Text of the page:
Since 2008, the stock agency has been owned by private equity firm Hellman & Friedman. (Full disclosure: Hellman & Friedman also owns Nielsen, parent company of PDN.) Hellman was reported to have paid $2.4 billion, or $34.00 per share, for the agency which had previously been a publicly traded company.

Since Getty Images went private, the company has not disclosed any financial data to the public. The agency has made cost-cutting measures in the past year that have affected photographers who contribute to the agency. For example, last year Getty introduced tough new contracts, cutting back royalties it pays to photographers,  telling contributors that rights-managed images that have not sold well will be moved to royalty-free collections while the royalty-free images would be sold as part of subscription packages.

Related articles:
ASMP to Getty Photographers: Time to Bail

Getty Cuts Pay for Editorial Contributors

May 16th, 2012

Shutterstock IPO Prospectus Reveals Market Value of Stock Photos

Microstock photo agency Shutterstock has filed a business prospectus with the Securities and Exchange Commission, announcing its intention to sell shares through an initial public offering “as soon as practicable.” The filing sheds light on Shutterstock’s revenues, and the surprisingly low average price for the millions of photos in its database.

The business prospectus is incomplete, so Shutterstock has not yet specified the number of shares it intends to sell or the price. But for the purposes of its filing the company estimated it would raise no more than $115 million.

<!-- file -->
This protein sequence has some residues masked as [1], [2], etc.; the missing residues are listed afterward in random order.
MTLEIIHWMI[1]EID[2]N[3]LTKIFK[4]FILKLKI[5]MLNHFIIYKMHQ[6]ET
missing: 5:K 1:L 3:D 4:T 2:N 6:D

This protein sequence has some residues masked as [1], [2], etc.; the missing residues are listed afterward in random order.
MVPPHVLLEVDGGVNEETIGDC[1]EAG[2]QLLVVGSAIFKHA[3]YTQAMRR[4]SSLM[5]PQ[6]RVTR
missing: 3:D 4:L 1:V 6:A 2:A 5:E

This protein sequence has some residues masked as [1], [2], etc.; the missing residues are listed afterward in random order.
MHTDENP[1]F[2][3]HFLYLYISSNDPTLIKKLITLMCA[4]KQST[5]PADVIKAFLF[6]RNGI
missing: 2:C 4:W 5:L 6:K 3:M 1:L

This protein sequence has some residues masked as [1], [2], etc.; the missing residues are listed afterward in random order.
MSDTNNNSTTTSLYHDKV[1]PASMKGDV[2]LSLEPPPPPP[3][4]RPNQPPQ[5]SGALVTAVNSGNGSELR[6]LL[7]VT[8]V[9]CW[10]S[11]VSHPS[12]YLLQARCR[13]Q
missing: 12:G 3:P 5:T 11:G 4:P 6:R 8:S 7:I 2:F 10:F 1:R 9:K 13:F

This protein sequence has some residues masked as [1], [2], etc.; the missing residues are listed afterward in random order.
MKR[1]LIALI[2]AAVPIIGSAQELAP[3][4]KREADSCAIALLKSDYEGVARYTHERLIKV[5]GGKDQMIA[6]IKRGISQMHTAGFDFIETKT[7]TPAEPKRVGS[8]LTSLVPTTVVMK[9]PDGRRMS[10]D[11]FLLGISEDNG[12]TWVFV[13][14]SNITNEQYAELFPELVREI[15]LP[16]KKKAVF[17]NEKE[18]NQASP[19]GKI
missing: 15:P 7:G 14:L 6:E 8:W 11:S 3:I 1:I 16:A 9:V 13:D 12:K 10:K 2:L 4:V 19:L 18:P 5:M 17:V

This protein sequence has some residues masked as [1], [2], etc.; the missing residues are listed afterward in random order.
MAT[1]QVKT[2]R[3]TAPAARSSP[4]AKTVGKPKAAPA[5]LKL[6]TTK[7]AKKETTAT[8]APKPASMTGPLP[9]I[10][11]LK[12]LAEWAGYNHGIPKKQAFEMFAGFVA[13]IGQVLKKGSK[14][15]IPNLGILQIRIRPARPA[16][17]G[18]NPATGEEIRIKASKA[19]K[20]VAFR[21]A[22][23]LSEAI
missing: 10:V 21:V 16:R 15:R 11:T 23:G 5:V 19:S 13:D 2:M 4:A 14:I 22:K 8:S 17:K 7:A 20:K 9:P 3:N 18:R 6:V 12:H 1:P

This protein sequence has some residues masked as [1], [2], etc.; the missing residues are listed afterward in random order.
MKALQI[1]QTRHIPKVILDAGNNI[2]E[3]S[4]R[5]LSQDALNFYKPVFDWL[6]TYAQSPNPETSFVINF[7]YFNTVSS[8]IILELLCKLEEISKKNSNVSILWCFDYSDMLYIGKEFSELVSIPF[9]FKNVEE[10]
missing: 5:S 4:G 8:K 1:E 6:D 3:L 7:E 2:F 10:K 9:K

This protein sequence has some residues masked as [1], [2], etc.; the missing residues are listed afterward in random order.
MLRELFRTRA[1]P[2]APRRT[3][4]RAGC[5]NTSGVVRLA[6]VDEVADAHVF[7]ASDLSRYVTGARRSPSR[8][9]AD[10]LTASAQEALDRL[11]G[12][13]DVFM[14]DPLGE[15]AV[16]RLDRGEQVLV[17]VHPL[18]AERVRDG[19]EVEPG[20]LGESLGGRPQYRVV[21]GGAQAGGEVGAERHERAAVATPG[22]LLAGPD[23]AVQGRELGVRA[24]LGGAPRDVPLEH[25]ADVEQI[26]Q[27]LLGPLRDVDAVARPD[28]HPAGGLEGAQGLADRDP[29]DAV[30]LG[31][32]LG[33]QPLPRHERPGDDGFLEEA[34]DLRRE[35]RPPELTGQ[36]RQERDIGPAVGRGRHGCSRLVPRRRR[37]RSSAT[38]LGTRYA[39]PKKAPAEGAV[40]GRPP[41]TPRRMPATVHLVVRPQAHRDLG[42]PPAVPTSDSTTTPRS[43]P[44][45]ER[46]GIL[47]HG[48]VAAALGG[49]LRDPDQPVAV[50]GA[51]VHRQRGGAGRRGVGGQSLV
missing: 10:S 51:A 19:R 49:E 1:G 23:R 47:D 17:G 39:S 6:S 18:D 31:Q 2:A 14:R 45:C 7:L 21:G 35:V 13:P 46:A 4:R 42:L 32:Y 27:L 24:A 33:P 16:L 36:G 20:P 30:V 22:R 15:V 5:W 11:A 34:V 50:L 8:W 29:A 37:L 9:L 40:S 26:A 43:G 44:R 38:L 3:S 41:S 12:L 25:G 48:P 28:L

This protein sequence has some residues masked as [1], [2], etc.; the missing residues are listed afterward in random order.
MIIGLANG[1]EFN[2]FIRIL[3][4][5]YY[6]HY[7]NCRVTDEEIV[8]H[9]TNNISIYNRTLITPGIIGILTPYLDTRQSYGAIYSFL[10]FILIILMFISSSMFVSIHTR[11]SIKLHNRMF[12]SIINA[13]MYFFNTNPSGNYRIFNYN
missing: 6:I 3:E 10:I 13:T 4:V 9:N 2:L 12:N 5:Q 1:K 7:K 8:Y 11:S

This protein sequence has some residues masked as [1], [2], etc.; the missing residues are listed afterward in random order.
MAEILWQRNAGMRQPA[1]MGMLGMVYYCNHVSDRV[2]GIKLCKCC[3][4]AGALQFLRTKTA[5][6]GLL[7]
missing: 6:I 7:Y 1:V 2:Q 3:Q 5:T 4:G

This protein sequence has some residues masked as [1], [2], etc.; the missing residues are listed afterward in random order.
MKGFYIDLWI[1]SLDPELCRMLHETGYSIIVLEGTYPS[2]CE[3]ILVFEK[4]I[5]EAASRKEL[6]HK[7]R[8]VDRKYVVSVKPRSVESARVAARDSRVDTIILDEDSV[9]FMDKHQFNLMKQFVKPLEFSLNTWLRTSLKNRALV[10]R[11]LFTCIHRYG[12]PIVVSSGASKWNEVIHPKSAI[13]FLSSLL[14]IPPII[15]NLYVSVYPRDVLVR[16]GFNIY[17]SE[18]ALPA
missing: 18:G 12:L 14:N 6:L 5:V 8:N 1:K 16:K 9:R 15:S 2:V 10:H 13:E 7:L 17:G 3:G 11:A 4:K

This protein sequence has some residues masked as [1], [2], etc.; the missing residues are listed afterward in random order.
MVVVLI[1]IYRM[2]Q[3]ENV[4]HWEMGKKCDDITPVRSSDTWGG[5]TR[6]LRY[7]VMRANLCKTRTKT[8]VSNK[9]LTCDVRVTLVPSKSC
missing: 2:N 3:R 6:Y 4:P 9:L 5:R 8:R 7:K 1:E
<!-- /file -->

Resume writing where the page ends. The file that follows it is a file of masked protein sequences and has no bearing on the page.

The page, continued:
Founded eight years ago by CEO (and majority shareholder) Jonathan Oringer, Shutterstock was one of the first microstock agencies to offer subscription-based pricing. That allows users to download up to 25 images per day for a flat fee of $250 per month, or $2559 per year. Users can also license image on demand, for prices starting at about $10 per image.

Last year, Shutterstock’s total sales revenues were $120 million, a 45 percent increase over 2010 revenues of $83 million and nearly double the 2009 revenues of $61 million. The average price users paid per image download last year was $2.05, according to Shutterstock’s SEC filing.

Meanwhile, net income–which is income after administrative, marketing, and research and development costs are subtracted from total revenues–has hovered around $20 million for the past three years. Income has remained relatively flat despite the rise in revenues because Shutterstock’s operating costs have increased by about 50 percent per year since 2009. Operating costs were $97 million last year.

The company says it plans to use the IPO money for operations. Shutterstock says it plans to invest in new technology, and in its sales and marketing efforts to attract more contributors and customers. Most customers are small and medium-sized businesses, but Shutterstock says it hasn’t fully tapped that market. It also wants to increase revenues from large businesses, which currently account for just 10 percent of its revenues.

Shutterstock claims an image database of more than 19 million photos and illustrations and 500,000 video clips, provided by more than 35,000 contributors. The vast majority of contributors are amateur photographers.

January 24th, 2012

Comparing Notes, Photographers Turn on Retna